Review: Winesburg, Ohio

Review: Winesburg, Ohio

Winesburg, Ohio by Sherwood Anderson

My rating: 3 of 5 stars


This book did not conform to my expectations, and this is often a cause of bitterness with me. I opened Winesburg, Ohio thinking that it would be a series of carefully-plotted, intersecting short stories illustrating the reality of small-town life in America. And I was excited for this hypothetical book, since it seemed like a wonderful concept. But Anderson had quite different ideas, and his were far less to my taste.

For one, the stories in Winesburg, Ohio have very little in the way of plot, and so they can hardly weave an intricate tapestry. The effect is not that of a carefully worked-out machine, but if a simple accumulation. What is more, this is hardly a work of realism in any meaningful sense. Anderson is not one for sensory details, nor for social analysis; his world is composed of individual souls residing in a shadowy world. The stories could have taken place just as easily in Winesburg as in Warsaw, since Anderson’s fundamental concern is something much more universal.

The insistent message of these stories is that people are bound up within themselves, their inner passions shut off from the world, and they have little idea how to rectify their situation. Thus, the stories follow a characteristic pattern: The protagonist’s frustrated dreams and desires are narrated, and then a crisis follows in which the character tries, unsuccessfully, to disburden herself of this frustration. This usually takes the form of a frantic encounter with George Willard, the young town reporter. The story ends as soon as the crisis is shown to be unsuccessful.

I have many criticisms of these stories. Anderson is as guilty as any author can be of telling and not showing. His stories consist almost entirely of narration. What is worse, I often found the narration unsuccessful, as Anderson seems allergic to the use of vivid, concrete details. We are never in the moment with a character, never able to watch a scene unfold in our mind’s eye. Someone extremely sympathetic to Anderson’s style may argue that this creatures a distance between the reader and the story which mirrors the emotional distance between Anderson’s characters. In my case, however, the result was often apathy or bemusement.

As an example of his style, consider this passage:

There was something biting and forbidding in the character of Kate Swift. Everyone felt it. In the schoolroom she was silent, cold, and stern, and yet in an odd way very close to her pupils. Once in a long while something seemed to have come over her and she was happy. All of the children in the schoolroom felt the effect of her happiness. For a time they did not work but sat back in their chairs and looked at her.

This passage is characteristic in its almost total lack of sensory information. Indeed it seems intentionally vague: “in an odd way,” “something came over her,” “felt the effect”—these phrases suggest that Anderson himself was not interested in really picturing to himself how this strange scene could actually play out. It also shows a kind of curious anti-realism when it comes to describing human behavior. As somebody who has worked as a teacher, I can scarcely imagine the reaction of young pupils to a mysteriously happy teacher being to simply look at her. Has Anderson ever been around a child?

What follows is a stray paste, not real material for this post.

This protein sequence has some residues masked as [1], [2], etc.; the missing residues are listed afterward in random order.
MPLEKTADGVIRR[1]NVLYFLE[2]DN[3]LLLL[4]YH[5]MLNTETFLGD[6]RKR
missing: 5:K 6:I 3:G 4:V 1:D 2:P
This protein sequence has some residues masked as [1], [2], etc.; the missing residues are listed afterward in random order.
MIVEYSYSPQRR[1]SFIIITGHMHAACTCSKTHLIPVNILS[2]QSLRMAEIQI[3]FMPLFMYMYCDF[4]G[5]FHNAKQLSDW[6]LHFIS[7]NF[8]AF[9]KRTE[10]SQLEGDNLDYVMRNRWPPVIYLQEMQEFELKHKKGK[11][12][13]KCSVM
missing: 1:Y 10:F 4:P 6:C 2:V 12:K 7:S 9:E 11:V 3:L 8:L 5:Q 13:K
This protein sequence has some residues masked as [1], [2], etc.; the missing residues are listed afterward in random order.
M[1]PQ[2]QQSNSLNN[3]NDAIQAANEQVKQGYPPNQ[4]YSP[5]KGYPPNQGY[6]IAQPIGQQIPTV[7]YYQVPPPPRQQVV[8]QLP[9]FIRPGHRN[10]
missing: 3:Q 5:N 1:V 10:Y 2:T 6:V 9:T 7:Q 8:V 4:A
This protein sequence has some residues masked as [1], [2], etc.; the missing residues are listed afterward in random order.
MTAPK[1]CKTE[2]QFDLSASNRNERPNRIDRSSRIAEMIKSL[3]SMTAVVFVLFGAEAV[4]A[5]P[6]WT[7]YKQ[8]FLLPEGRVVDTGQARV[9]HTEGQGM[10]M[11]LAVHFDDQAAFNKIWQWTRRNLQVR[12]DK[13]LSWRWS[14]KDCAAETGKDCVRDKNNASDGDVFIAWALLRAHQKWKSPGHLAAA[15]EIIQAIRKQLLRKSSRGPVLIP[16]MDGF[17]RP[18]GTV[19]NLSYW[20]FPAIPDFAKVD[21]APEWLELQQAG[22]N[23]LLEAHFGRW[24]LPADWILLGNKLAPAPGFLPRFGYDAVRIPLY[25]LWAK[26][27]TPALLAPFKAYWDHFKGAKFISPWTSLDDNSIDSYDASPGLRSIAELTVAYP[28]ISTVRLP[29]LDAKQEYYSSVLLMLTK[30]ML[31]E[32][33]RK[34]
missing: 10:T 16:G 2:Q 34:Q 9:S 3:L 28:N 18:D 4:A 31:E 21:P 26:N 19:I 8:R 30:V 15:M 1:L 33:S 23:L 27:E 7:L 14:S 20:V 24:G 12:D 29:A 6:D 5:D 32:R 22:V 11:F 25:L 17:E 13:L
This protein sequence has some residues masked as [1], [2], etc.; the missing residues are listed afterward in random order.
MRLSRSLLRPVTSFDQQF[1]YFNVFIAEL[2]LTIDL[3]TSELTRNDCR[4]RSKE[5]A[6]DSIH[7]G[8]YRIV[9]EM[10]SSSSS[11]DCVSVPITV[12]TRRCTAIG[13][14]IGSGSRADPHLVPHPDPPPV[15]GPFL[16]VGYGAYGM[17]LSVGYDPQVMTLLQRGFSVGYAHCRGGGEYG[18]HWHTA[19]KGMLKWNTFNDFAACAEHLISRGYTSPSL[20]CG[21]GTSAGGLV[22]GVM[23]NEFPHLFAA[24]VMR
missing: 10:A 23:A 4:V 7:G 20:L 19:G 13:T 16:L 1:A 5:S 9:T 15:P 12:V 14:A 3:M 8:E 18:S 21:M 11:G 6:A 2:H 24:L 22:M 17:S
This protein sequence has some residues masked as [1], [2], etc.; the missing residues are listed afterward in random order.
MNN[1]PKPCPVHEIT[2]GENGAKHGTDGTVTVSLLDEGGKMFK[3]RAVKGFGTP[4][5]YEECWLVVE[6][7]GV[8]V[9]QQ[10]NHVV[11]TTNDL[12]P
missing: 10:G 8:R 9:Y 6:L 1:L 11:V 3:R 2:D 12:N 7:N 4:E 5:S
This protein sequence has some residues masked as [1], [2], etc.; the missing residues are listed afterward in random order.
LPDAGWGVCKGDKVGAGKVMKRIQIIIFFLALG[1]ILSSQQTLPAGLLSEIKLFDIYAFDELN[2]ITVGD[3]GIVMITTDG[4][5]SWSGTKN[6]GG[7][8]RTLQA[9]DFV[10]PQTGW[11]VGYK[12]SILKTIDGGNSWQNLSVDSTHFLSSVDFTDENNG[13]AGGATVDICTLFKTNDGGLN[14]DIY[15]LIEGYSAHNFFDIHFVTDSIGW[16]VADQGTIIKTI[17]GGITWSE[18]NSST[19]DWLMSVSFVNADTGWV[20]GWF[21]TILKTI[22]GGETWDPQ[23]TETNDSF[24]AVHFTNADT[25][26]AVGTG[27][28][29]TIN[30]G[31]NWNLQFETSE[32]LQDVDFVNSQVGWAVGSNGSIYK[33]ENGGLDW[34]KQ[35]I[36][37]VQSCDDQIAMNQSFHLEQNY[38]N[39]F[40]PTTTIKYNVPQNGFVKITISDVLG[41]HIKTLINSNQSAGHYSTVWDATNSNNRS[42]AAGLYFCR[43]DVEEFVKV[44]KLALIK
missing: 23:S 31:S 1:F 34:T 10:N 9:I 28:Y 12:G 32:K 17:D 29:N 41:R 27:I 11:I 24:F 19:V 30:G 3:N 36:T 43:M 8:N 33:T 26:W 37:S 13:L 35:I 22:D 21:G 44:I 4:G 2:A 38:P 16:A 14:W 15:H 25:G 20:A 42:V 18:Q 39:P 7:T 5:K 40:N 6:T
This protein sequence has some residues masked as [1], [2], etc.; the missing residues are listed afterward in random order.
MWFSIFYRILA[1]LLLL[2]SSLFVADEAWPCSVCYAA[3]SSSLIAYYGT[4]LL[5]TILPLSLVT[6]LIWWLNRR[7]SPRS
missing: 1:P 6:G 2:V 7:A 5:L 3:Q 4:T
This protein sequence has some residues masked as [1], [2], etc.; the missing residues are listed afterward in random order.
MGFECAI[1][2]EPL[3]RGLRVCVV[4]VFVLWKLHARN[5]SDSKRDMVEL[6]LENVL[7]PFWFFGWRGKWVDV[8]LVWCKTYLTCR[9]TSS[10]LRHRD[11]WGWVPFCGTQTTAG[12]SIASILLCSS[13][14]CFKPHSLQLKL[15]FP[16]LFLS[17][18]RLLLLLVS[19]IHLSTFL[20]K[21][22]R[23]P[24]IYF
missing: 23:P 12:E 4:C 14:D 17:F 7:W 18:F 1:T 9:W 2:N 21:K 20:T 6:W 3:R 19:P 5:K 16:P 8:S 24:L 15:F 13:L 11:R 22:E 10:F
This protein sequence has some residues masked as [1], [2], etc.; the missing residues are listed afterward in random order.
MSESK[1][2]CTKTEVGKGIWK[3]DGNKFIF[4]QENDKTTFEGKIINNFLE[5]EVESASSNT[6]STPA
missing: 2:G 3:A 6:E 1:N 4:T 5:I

Of course, an author is under no obligation to describe people as behaving realistically. Nevertheless, I think that this oddity is symptomatic of one of the paradoxes in these short stories: though they are about the innermost struggles of different individuals, Anderson seems rather uninterested in his characters as individuals. The persons in this book can hardly be called individuals, in fact, but are mere points of tension. They have problems but no personalities, and once their crisis is over they have no further interest. The way that Anderson writes dialogue is particularly infelicitous—unnatural to the point that it must have been intentional, but which nevertheless struck me as jarring. Luckily, there is not much of it.

What perhaps struck me most about these stories is how strongly they reminded me of a lot of contemporary writing. The idea that we are all silently suffering, or that, in Anderson’s own words, “everyone in the world is Christ and they are all crucified”—and, most importantly, that emotional expression will fix this problem—this strikes me as a profoundly limited worldview. For my part, I do not think that emotional connection alone is enough to solve any problem, unless it is supplemented by a thoughtful empathy—the ability to see humans in the round and not as simply balls of frustrated passions.

Indeed, as Lionel Trilling argues in his excellent essay on Anderson, the paradox of this philosophy is that it can lead to a world just as cold and brutal as one of repressed desires. And yet, this is an idea that I encounter again and again: that all we need is emotional expression. Expression is easy, however, while understanding is infinitely more difficult.

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Review: The Ambassadors